Unequal access to natural resources
In Ethiopia, female-headed households are among the most destitute
27 June 2006, Rome – More than any other group, female-headed households in Ethiopia’s Southern Tigray region – one of the poorest in the world – have little access to tree and plant resources, which are vital for their livelihoods.
“Female-headed households, which constitute nearly 30 percent of this region’s population, are among the most destitute,” according to Patricia Howard, a research professor at Wageningen University in the Netherlands.
In a study recently presented at FAO headquarters (*) following four months of field research in Southern Tigray, Howard underlines “the striking correlation between extreme poverty and female-headed households.” The study was conducted in conjunction with an FAO project on improving food security and nutrition funded by Belgium.
“Being a member of a female-headed household in highland Ethiopia means having a 35 percent chance of being destitute, compared with only an 8 percent chance if one belongs to a male-headed household,” according to the study.
“Female household heads are far more likely to be landless and, when they do have access to land, 70 percent must sharecrop it out – losing around half of the yield in the process – since they cannot access enough labour and livestock to farm it themselves.”
They also lack access to plant resources. In a region severely affected by soil erosion, deforestation and overgrazing, such access has been eroding due not only to cultural bias that leads to gender inequality in access to assets but also to inadequate measures that enclose common grazing lands and woodlots, restrict their use, and encourage planting of single species, according to the study.
The study also deplores cultural factors detrimental to women, such as high divorce rates – in Tigray the average marriage lasts only 7.5 years – which lead to the diminution and fragmentation of farms.
“Setting up a new household, divorcing one spouse in order to marry another with more land, and having children with more than one woman all presented other means especially for men to gain access to additional land,” according to the study, which reveals that the average number of children that a Tigrinian woman will have in her lifetime is around 6.8.
Noting that poor female-headed households are currently supported by food aid and food-for-work programmes, the study notes that despite formal equality between men and women “their specific needs are otherwise barely addressed while, at the same time, they remain socially and economically excluded.”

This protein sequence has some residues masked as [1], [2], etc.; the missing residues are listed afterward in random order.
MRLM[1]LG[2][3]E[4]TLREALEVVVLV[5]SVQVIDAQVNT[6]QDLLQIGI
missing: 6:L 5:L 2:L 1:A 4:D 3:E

“Development dynamics in the highlands appear not just to marginalize but to continually generate these extremely poor households as though they were a structural feature of particular economic policies, like under-employment or inflation.”
Development interventions should be geared towards female-headed households’ realities. Income-generating activities, home gardens and fuelwood initiatives are badly needed, according to the study.
The FAO food security project
In this context, the FAO project, with support from the Belgium Survival Fund, has since 2001 implemented a series of initiatives targeting food security and nutrition problems through interventions in agriculture, health, education, water and sanitation.
Female-headed households account for 80 percent of all malnutrition cases in the project area, covering disadvantaged rural zones of Northern Shoa and Southern Tigray.
“The objective is to strengthen their access to assets such as land, water resources, skills, and technology -- and also to improve their health, their diet and, ultimately, their social status,” explains FAO expert Karel Callens.
Among the most successful initiatives, Callens mentions the production of fruits and vegetables, “a novelty in communities where less than 6 percent of households grew vegetables.” Also the production of cash crops like garlic and spices “proved to be a viable income-generating activity, especially for landless households and smallholders without oxen.”
Other initiatives included the planting of degraded communal grazing land with fuelwood trees and the introduction of energy-saving stoves.
Belgium has committed around US$3.6 million for the same project for the 2006-2008 period.
(*) The study was presented at a session organized by FAO’s Gender and Population Division and was supported by FAO’s Livelihood Support Programme.
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